I’m currently about 2/3rds of the way through Walter Isaacson’s latest book, The Innovators, an ambitious project to chart the history of what I guess one would call the world of “digital” – computing, programming and devices. From Ada Lovelace and Charles Babbage coming up with the ideas of a multiple-purpose reprogrammable computing device, to the valve-driven analogue and digital computers of World War Two, through the invention of the transistor, microprocessor, mini- and personal computers, the Web and beyond, it’s a story well told.

There have been a few observations that I have made along the way. The first is a bit parochial – I hadn’t really understood the significance of the National Physical Laboratory on my doorstep in Teddington has had in the evolution of modern technology. In popular British culture the NPL is probably best known (if at all) for the work that Barnes Wallis did there on developing the bouncing bomb. But Teddington was not only home to Alan Turing after the war, but also where Donald Davies coined the term “Packet switching“,  a cornerstone concept of the Internet. The NPL is a very significant place in the history of computing, not just in the UK but for the whole world. Funnily enough, it was also a place I was able to visit for the first time earlier this week.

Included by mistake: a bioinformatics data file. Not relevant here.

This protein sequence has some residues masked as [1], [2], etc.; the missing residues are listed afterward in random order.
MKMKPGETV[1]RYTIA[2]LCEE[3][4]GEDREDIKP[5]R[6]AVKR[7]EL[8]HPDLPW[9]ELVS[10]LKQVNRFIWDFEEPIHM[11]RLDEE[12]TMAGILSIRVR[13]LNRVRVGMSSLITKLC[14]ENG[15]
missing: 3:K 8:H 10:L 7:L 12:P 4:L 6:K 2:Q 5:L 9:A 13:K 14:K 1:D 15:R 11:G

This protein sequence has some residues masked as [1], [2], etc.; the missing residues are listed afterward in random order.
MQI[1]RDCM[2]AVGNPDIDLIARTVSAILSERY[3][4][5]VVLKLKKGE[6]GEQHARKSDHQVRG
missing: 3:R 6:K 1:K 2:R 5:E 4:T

The much broader idea from Isaacson’s book, though, is that for all that we talk about innovators as individuals (you know, the pub quiz stuff of “Who invented?”), very few innovations come from the minds of an individual – much more they are born of teams of people who worked together, and disparate folk who happened to have similar ideas at similar times. Take television, for example (not one covered in the book): in the UK most folk would hedge a bet of John Logie Baird as the inventor of TV. However, the mechanical device that Baird created was far from the cathode ray tube-based devices that TV became.

The narrative that we like to have about innovation and invention is often focused around individual genius – but the reality is much, much more collaborative. What Isaacson does is to piece together this more complicated narrative. When we are looking at how to innovate within our organisations, what should become completely clear is that teams, not lone geniuses, should be the key.

Matt Ballantine's thoughts about technology, marketing, management and other stuff…


Get every new post delivered to your Inbox.

Join 1,989 other followers

%d bloggers like this: